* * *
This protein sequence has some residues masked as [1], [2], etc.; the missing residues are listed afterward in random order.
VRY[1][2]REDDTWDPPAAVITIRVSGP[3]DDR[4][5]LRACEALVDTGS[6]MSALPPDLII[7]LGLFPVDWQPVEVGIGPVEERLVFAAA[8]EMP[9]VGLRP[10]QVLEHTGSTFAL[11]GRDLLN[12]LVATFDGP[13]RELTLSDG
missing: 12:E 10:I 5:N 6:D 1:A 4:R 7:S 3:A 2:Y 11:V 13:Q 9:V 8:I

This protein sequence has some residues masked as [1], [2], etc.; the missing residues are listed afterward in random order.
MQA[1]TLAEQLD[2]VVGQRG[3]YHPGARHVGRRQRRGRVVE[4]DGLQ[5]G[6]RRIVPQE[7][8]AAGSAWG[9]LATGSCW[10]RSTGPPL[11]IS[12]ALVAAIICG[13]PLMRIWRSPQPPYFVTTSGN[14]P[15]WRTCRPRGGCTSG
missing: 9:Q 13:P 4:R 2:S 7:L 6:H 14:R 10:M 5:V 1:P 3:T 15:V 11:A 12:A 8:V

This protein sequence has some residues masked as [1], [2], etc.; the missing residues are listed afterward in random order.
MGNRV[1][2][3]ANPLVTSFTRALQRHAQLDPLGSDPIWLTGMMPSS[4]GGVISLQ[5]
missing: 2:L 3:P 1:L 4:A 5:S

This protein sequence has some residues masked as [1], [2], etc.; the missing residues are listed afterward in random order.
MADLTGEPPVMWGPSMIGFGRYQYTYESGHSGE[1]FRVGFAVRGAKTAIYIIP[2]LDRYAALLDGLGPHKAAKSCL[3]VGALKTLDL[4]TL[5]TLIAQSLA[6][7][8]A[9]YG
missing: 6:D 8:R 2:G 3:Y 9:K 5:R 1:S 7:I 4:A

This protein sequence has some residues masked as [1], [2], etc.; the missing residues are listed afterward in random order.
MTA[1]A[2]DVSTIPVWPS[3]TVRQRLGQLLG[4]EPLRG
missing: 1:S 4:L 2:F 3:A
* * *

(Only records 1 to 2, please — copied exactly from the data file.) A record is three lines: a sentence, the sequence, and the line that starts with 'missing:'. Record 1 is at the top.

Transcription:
This protein sequence has some residues masked as [1], [2], etc.; the missing residues are listed afterward in random order.
VRY[1][2]REDDTWDPPAAVITIRVSGP[3]DDR[4][5]LRACEALVDTGS[6]MSALPPDLII[7]LGLFPVDWQPVEVGIGPVEERLVFAAA[8]EMP[9]VGLRP[10]QVLEHTGSTFAL[11]GRDLLN[12]LVATFDGP[13]RELTLSDG
missing: 12:E 10:I 5:N 6:D 1:A 4:R 7:S 3:A 2:Y 11:V 13:Q 9:V 8:I

This protein sequence has some residues masked as [1], [2], etc.; the missing residues are listed afterward in random order.
MQA[1]TLAEQLD[2]VVGQRG[3]YHPGARHVGRRQRRGRVVE[4]DGLQ[5]G[6]RRIVPQE[7][8]AAGSAWG[9]LATGSCW[10]RSTGPPL[11]IS[12]ALVAAIICG[13]PLMRIWRSPQPPYFVTTSGN[14]P[15]WRTCRPRGGCTSG
missing: 9:Q 13:P 4:R 2:S 7:L 6:H 14:R 10:M 5:V 1:P 3:T 15:V 11:A 12:A 8:V